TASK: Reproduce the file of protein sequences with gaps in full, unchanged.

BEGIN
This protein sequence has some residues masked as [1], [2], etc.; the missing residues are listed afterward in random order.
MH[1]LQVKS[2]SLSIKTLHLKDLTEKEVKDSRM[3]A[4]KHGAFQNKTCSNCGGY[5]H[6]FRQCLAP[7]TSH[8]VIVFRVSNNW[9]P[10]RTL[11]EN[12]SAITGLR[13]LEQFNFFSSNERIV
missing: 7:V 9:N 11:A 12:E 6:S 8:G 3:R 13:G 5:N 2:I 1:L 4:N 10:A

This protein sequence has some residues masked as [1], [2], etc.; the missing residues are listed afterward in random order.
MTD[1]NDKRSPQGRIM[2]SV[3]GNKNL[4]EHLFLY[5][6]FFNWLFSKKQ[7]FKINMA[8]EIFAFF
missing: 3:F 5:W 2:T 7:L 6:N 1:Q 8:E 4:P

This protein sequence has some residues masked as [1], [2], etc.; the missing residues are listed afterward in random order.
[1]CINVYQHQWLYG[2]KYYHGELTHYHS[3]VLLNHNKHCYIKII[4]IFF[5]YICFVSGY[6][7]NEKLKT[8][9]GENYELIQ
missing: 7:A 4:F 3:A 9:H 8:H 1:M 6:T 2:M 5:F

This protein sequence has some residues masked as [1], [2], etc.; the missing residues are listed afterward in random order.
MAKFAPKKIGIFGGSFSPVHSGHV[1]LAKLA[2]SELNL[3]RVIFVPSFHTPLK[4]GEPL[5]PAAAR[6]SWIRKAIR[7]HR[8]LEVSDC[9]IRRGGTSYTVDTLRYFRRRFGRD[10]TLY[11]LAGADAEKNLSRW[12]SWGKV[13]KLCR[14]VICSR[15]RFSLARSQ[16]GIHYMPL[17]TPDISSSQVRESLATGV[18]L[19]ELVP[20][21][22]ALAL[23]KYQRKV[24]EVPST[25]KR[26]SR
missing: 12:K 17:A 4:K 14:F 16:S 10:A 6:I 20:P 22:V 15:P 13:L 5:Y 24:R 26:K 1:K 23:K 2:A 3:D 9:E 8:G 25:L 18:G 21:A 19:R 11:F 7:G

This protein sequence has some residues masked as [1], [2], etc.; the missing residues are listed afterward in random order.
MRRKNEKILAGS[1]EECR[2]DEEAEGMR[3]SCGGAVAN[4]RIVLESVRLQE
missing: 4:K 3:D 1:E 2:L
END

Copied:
This protein sequence has some residues masked as [1], [2], etc.; the missing residues are listed afterward in random order.
MH[1]LQVKS[2]SLSIKTLHLKDLTEKEVKDSRM[3]A[4]KHGAFQNKTCSNCGGY[5]H[6]FRQCLAP[7]TSH[8]VIVFRVSNNW[9]P[10]RTL[11]EN[12]SAITGLR[13]LEQFNFFSSNERIV
missing: 7:V 9:N 11:A 12:E 6:S 8:G 3:R 13:G 5:N 2:I 1:L 4:N 10:A

This protein sequence has some residues masked as [1], [2], etc.; the missing residues are listed afterward in random order.
MTD[1]NDKRSPQGRIM[2]SV[3]GNKNL[4]EHLFLY[5][6]FFNWLFSKKQ[7]FKINMA[8]EIFAFF
missing: 3:F 5:W 2:T 7:L 6:N 1:Q 8:E 4:P

This protein sequence has some residues masked as [1], [2], etc.; the missing residues are listed afterward in random order.
[1]CINVYQHQWLYG[2]KYYHGELTHYHS[3]VLLNHNKHCYIKII[4]IFF[5]YICFVSGY[6][7]NEKLKT[8][9]GENYELIQ
missing: 7:A 4:F 3:A 9:H 8:H 1:M 6:T 2:M 5:F

This protein sequence has some residues masked as [1], [2], etc.; the missing residues are listed afterward in random order.
MAKFAPKKIGIFGGSFSPVHSGHV[1]LAKLA[2]SELNL[3]RVIFVPSFHTPLK[4]GEPL[5]PAAAR[6]SWIRKAIR[7]HR[8]LEVSDC[9]IRRGGTSYTVDTLRYFRRRFGRD[10]TLY[11]LAGADAEKNLSRW[12]SWGKV[13]KLCR[14]VICSR[15]RFSLARSQ[16]GIHYMPL[17]TPDISSSQVRESLATGV[18]L[19]ELVP[20][21][22]ALAL[23]KYQRKV[24]EVPST[25]KR[26]SR
missing: 12:K 17:A 4:K 14:F 16:S 10:A 6:I 20:P 22:V 15:P 13:L 5:Y 24:R 26:K 1:K 23:K 2:A 3:D 9:E 8:G 25:L 18:G 21:A 19:R 11:F 7:G

This protein sequence has some residues masked as [1], [2], etc.; the missing residues are listed afterward in random order.
MRRKNEKILAGS[1]EECR[2]DEEAEGMR[3]SCGGAVAN[4]RIVLESVRLQE
missing: 4:K 3:D 1:E 2:L